Oh god. She is a maniac. Which is hilarious, because her results were…

The Results:

According to Poopy Cat's interactive cat personality test, Nymeria is a Cuddle Bug. Described as not just sweet, but “the sweetest,” Cuddle Bugs “are able to show affection and receive cuddles from anybody willing to lend their hands.” They're not generally trouble-makers; they purr loudly when you pet them (accurate — Nym sounds like a little motor when she's happy), and they trust their humans completely. Awwww, how nice!

Interestingly, though, I feel the same caveat that applies to most human personality tests applies to cat personality tests, too: We're all more than the sum of our parts. Comparatively speaking, Nym is kind of a cuddle bug; she's generally very friendly, and her favorite part of the day is when she gets to curl up between my boyfriend and I while we're reading in bed before we turn out the light. However, she's also incredibly active — she runs around; she wrestles with her toys (and also with my arms and legs); she plays fetch with those little foam rubber soccer ball things; and when she was a kitten, she'd get so hyper that it was like she had to run around or else she would explode (all that energy had to go somewhere). While it's true that she's gotten a little less hyperactive as she's gotten older, she still has these sorts of tendencies — so even though the description of the Cuddle Bug notes that “sweet behavior does not mean active playtime,” it definitely does for my particular buddy.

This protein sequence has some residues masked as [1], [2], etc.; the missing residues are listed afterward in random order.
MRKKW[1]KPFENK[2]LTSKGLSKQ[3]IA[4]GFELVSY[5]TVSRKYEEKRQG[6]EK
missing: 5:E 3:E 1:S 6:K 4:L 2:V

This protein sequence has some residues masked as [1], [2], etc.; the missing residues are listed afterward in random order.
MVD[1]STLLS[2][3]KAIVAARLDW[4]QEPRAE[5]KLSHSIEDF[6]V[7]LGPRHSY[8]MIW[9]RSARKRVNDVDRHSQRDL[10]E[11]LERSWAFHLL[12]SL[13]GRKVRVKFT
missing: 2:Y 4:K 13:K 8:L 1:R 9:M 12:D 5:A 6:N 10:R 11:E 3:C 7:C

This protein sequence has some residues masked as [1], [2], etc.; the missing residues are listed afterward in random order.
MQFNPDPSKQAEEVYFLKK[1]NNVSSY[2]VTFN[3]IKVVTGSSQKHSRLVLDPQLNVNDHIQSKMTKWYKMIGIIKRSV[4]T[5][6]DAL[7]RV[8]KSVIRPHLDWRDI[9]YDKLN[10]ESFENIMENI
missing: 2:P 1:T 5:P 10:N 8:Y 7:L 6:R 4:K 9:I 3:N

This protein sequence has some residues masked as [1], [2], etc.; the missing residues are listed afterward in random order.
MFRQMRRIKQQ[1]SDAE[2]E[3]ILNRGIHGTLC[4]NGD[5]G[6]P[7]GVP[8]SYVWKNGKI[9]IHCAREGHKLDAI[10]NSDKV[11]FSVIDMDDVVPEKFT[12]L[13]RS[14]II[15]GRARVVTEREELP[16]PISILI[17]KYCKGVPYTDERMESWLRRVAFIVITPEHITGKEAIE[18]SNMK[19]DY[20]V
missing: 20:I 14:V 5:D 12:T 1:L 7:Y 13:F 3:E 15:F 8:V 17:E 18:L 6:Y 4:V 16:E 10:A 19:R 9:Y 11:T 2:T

There's also this: In retrospect, I may have gone about this whole experiment the wrong way; although I was able to get something of a read on Nym's reactions, she was generally more preoccupied with why I was insisting on holding her for an extended amount of time than with the stimulus presented by the test. Maybe I even should have used Arya as a test subject, observing her reactions from afar; although she couldn't see the visual part of each question from where she was lying on the floor, she definitely perked up her ears and started looking around for the source of the sound whenever she heard something new.

Then again, maybe there's only so much we can expect from our cats. They're our friends in their own, unique ways — and that, really, is enough.

Now if you'll excuse me, I have some treats to go dole out.

Images: Lucia Peters/Bustle; Giphy (2)